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Large aryballos (flask for perfumed oil) decorated with two friezes of warriors, height 16 cm. Imported from Corinth and an example of the Middle Corinthian style, first half of the 6th century BC. From the former Bern-Getty collection of objects looted from the Temple plateau of the Timpone della Motta and now in the National Archaeological Museum at Sibari.
Large aryballos (flask for perfumed oil) decorated with two friezes of warriors, height 16 cm. Imported from Corinth and an example of the Middle Corinthian style, first half of the 6th century BC. From the former Bern-Getty collection of objects looted from the Temple plateau of the Timpone della Motta and now in the National Archaeological Museum at Sibari.

V.F.23. Large round aryballos decorated with two friezes of warriors, first half of the 6th century BC.

During the so-called Middle Corinthian style period a painter was active in Corinth who specialized in warrior friezes on large flasks. Professor Amyx, an expert in Corinthian vase-painting, named him the ‘Warrior Frieze painter’.

Warrior aryballoi of a smaller (i.e. more regular) size and painted by various other artists also exist; fragments of these have been found on the Timpone della Motta during the official Scavi Kleibrink 1991-2004.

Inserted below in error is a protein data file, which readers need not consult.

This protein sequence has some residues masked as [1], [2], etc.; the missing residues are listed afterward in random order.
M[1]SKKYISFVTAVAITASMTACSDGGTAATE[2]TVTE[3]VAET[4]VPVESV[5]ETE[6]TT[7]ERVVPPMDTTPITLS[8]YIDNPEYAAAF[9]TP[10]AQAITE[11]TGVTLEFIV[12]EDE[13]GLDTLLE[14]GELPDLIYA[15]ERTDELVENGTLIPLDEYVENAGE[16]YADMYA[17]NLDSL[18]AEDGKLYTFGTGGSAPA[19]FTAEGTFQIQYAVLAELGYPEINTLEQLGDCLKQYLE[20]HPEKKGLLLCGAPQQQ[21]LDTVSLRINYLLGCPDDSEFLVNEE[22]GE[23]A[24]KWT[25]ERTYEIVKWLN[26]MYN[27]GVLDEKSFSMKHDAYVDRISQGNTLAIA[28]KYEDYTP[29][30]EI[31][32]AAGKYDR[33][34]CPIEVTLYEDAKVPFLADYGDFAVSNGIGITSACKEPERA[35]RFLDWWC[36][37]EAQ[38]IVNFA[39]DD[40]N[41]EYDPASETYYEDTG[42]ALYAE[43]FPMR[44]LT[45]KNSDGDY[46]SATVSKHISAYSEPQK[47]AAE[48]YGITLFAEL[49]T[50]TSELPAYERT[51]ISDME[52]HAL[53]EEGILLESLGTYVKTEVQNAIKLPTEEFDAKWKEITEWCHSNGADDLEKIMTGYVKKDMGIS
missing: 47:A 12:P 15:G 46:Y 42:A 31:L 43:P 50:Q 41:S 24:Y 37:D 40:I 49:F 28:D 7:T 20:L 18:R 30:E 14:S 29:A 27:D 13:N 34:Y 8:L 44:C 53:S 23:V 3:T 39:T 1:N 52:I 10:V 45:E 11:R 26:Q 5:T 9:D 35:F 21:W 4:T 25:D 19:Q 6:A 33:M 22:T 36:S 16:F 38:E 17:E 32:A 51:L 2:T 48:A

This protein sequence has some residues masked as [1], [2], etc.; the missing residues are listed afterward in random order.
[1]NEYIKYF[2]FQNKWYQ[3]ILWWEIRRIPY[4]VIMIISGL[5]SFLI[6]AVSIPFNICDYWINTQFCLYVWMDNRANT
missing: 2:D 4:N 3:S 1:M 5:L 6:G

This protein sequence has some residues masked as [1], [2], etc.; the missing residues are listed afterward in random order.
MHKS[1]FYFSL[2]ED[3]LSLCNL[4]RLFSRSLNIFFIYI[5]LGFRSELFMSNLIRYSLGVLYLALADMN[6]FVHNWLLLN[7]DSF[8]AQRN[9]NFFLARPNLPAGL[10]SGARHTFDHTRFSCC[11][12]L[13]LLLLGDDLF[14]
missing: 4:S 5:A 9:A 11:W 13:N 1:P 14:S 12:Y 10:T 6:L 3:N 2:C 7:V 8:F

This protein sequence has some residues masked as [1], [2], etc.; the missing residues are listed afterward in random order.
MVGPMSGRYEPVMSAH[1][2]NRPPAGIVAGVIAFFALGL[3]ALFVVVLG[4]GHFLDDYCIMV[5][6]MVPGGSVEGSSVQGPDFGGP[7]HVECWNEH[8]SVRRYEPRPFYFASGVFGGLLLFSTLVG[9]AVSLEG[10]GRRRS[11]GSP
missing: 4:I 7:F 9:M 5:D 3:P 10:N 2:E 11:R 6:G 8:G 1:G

The warrior aryballoi  from the acropolis on the Timpone della Motta are remarkably uniform, as is the earlier series of ovoid and piriform flasks with chasing dogs (see Museum nos. V.F.4. and V.F.5.).

Because of the specifically male iconography and the fact that athletes used these flasks to keep the oil with which they cleansed themselves after sport, we believe that both series of vessels represent dedications by young males to the goddess of the acropolis.

The Warrior series would be a more explicit choice in this respect than the earlier dog scenes. Presumably this reflects the changed situation in the colonies in Magna Graecia, where hoplite warfare had become a necessary part of life.

The warrior aryballoi found in the course of the official excavations stem from 6th-century BC layers associated with the temples of that period and with the defensive wall, the co-called ‘Muro Schlaeger’.

The aryballos is now on display in the National Archaeological Museum of the Sibaritide at Sibari.